Paul Ware: Footballer loved by Stoke fans for his honest endeavour

His brutal drive from 30 yards sent his side to Wembley, but he missed the final through injury

Two types of footballer, broadly speaking, are revered by Stoke City supporters. One is the ball-playing artist epitomised by Stanley Matthews or Alan Hudson, who, in the era of hot, dusty potbanks and pits, provided the thousands who toiled in them with an escape into a world of finesse and fantasy. The other is the honest, unassuming artisan who, like those paying their hard-earned cash to watch them, positively relishes an arduous shift. Paul Ware embodied the second category.

Ware, who has died at the age of 42 after suffering from a rare form of brain tumour, was viewed by Stoke fans as the archetypal local boy who understood what it meant to wear the red and white stripes. The perception grew after the midfielder's move to Stockport County for a nominal sum in 1994. The deal was one of the last acts of Joe Jordan's 10-month tenure as manager at the Victoria Ground. Many of the faithful – rueing the absence during the 1990s of home-grown talent in a team that had historically drawn heavily on the area – never forgave the Scot.

In fact, Ware was born and grew up in south Cheshire, outside the Potteries but within Stoke's catchment area. Having joined the club on YTS forms in 1985 he turned professional three years later on his 18th birthday. By then he had been blooded in the first team by Mick Mills, facing Shrewsbury in the final match of 1987-88. Mills' successor Alan Ball, perhaps seeing something of himself in the 5ft 8in ball-winner for whom perpetual motion and fearless tackling came naturally, made Ware a fixture in his side. However, it was under the guidance of another diminutive former international, Lou Macari, that he really blossomed.

Ian Cranson, a senior member of Stoke's squad at the beginning of the 1990s, described Ware as "a real Macari-type character – a battler who gave everything for the team and was someone we all knew we could rely on". Macari himself recalled a "down-to-earth, genuine person" whose sole focus was on excelling for Stoke. He added pointedly: "I look at his attitude and character and then look at some of the players who are in the Premier League these days. There's absolutely no comparison."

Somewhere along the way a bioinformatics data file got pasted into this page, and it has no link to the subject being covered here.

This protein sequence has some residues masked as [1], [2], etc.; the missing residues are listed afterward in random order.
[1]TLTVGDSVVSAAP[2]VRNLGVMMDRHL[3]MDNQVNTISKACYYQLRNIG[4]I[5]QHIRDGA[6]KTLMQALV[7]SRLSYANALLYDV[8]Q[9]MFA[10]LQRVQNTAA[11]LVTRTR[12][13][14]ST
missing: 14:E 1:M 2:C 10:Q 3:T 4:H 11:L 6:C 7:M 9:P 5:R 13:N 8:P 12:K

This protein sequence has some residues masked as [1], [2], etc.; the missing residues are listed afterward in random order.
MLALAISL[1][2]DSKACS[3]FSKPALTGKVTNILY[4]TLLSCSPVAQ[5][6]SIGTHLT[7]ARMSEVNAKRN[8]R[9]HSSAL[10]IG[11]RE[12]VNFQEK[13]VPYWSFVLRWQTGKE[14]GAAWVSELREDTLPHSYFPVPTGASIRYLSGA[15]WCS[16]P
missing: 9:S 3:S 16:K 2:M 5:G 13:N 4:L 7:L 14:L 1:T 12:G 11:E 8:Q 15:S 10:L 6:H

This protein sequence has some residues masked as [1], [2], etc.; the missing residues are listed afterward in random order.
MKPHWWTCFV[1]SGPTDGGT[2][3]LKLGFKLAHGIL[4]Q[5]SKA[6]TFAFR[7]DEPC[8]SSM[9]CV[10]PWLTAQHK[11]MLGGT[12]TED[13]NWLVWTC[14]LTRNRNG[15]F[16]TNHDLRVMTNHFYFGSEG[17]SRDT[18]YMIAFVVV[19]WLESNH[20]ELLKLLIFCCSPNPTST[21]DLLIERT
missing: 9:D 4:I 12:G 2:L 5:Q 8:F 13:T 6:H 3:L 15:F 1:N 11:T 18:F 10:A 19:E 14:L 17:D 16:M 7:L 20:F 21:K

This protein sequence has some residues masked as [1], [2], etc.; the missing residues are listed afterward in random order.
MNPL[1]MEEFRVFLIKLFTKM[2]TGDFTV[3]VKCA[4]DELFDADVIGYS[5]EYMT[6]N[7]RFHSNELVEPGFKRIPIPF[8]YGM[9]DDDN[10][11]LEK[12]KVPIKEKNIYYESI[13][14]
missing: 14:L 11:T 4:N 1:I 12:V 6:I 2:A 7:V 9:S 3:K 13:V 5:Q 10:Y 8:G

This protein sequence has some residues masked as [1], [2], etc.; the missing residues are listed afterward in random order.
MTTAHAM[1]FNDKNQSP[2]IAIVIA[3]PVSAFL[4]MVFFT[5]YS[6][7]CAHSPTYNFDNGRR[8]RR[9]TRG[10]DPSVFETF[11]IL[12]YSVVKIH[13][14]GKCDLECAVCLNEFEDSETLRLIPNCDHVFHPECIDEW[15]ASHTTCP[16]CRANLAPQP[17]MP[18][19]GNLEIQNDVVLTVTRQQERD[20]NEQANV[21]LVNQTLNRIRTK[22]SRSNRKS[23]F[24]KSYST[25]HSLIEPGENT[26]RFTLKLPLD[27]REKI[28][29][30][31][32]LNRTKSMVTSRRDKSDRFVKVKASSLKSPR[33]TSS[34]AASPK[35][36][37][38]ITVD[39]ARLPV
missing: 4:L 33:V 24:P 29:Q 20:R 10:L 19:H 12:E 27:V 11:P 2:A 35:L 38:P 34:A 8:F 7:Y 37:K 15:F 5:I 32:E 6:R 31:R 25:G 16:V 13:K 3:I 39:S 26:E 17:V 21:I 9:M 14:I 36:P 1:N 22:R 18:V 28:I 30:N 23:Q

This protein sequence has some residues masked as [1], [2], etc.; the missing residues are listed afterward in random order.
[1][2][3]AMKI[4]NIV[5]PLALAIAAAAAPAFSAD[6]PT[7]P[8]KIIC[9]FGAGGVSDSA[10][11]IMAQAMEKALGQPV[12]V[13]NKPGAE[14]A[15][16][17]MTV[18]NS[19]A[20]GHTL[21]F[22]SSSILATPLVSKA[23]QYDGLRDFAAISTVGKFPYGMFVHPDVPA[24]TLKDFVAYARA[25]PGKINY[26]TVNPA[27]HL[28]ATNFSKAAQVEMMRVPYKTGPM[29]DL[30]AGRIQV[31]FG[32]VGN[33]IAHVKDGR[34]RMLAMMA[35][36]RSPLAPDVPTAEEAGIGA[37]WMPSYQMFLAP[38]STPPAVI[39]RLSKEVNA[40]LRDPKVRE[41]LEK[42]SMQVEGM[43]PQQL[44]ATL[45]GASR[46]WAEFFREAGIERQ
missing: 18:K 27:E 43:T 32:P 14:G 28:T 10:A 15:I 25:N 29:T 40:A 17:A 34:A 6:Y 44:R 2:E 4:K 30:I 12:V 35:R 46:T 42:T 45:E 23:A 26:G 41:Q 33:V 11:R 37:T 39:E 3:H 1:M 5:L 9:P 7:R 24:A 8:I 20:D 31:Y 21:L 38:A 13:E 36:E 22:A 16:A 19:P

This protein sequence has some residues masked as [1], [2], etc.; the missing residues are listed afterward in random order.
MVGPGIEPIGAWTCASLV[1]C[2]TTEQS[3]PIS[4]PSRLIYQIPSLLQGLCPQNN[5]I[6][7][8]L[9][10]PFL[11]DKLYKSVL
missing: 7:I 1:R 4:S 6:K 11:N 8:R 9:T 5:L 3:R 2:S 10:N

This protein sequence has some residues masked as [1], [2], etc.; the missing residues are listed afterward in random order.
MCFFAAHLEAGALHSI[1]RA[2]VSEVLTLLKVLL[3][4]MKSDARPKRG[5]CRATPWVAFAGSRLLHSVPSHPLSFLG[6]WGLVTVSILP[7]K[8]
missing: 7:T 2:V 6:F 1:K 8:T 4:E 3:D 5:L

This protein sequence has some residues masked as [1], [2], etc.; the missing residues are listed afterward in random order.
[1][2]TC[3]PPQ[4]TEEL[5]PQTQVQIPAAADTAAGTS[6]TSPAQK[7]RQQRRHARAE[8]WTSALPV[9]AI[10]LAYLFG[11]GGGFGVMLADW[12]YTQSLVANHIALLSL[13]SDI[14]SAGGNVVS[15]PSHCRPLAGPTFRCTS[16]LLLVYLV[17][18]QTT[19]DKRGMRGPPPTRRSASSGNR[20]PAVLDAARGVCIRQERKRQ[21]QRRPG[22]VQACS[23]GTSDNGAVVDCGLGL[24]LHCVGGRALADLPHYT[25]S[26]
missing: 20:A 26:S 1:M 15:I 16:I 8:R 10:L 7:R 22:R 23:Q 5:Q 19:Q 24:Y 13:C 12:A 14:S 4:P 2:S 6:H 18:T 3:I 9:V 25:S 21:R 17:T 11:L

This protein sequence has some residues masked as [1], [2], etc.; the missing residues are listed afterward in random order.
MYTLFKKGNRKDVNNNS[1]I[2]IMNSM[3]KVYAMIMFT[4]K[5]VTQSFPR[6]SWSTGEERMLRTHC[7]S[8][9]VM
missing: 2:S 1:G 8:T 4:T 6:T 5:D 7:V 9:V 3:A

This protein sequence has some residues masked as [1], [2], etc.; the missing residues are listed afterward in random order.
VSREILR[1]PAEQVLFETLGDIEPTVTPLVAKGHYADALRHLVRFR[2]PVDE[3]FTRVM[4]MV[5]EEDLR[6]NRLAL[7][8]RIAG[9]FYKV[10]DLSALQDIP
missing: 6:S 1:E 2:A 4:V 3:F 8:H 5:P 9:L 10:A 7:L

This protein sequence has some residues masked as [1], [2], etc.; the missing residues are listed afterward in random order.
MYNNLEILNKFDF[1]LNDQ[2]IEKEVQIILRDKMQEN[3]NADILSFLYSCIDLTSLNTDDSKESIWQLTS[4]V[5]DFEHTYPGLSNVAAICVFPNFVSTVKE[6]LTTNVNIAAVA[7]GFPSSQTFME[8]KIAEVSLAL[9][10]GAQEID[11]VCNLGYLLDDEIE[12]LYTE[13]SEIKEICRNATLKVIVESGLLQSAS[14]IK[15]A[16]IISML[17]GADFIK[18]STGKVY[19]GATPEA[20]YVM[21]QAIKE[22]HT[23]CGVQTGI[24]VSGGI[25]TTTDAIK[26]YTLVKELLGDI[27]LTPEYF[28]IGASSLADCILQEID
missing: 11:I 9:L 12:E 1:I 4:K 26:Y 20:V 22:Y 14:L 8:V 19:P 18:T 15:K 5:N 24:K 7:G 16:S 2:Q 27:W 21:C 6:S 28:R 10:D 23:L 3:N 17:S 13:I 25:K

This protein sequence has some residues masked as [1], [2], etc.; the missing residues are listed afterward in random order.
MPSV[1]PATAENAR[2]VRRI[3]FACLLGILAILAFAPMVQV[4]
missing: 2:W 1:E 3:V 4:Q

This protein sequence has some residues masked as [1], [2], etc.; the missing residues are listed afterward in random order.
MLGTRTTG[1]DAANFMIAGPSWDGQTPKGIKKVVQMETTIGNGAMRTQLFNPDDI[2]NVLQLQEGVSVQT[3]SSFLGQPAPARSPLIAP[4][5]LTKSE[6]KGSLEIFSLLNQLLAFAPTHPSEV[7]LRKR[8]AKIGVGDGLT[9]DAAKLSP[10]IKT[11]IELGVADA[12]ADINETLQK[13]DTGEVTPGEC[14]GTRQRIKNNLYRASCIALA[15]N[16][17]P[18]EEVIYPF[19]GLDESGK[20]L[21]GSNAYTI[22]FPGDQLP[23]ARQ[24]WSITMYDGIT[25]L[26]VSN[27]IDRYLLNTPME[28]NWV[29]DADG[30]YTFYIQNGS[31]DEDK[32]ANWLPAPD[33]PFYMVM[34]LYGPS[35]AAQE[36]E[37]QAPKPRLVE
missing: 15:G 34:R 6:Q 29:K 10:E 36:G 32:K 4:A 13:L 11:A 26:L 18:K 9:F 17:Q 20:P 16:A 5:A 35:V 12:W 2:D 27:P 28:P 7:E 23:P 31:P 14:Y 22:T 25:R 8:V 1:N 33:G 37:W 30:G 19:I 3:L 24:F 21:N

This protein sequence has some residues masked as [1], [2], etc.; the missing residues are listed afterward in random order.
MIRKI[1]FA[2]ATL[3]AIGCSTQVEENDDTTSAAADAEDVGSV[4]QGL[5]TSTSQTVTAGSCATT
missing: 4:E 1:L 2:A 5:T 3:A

Ware was colloquially known as "Tupper". The nickname stemmed from Tupperware, though those who saw him play and were not acquainted with the humour of the Six Towns could have been forgiven for assuming its roots lay in the tenacious, resilient postwar comic-book hero Alf Tupper, aka "Tough of the Track", the welder-cum-athlete who could run all day (especially after fish 'n' chips). Alf's last appearance, in a newspaper, came in 1992, which was coincidentally the year when Ware scored the goal for which all Stoke followers of a certain vintage remember him.

As members of the old Third Division, Macari's team contested the Autoglass Trophy and advanced to play Peterborough over two legs in the Southern final. After a 3-3 draw at home, 4,000 Stoke fans travelled east more in hope than expectation. John Coates, son of the current Stoke chairman Peter Coates and now joint chief executive of Bet365, travelled to the match on a "rickety old coach" which had its windscreen shattered, forcing passengers to take it in turns to wipe rain off the driver's glasses so that they would arrive in time.

The match was goalless in the second half when Stoke were awarded a free-kick 30 yards out. John Coates, who had been in the year below Ware at secondary school, "expressed concern" when it became clear he was going to shoot. Yet a brutal, right-footed drive speared the ball past the defensive wall and beyond the goalkeeper's outstretched hand. Stoke went on to beat Stockport at Wembley, although the man who sent them there missed the final because of a knee injury.

While Stoke won promotion as champions the following season, 1992-93, Ware's starting place became less secure. He still contributed to the cause, coming off the bench to score twice with headers in an unlikely cameo at centre-forward to turn a barren stalemate against Huddersfield into a 3-0 romp. When Macari left for Celtic late in 1993, Jordan took his place and would deploy Ware only once in the next 10 months, in a 6-2 drubbing at Luton, before selling him on after 141 appearances and 14 goals for Stoke.

In his 54 games (four goals) for Stockport he helped the club reach the second tier, winning their goal of the season award in 1995-96 for a volley against Carlisle. He also served Cardiff (on loan), Macclesfield and Rochdale as well as playing non-League football for Hednesford (two spells) and Nuneaton before retiring in 2002, going on to work in banking and insurance, but he never recaptured the sense of belonging he felt at Stoke.

Paul David Ware, footballer; born Congleton, Cheshire 7 November 1970; played for Stoke City 1985-94, Stockport County 1994-97, Cardiff City (loan) 1997, Macclesfield Town 1999-2000, Rochdale 2000-02; married Tracey (two daughters); died Sandbach, Cheshire 17 April 2013.

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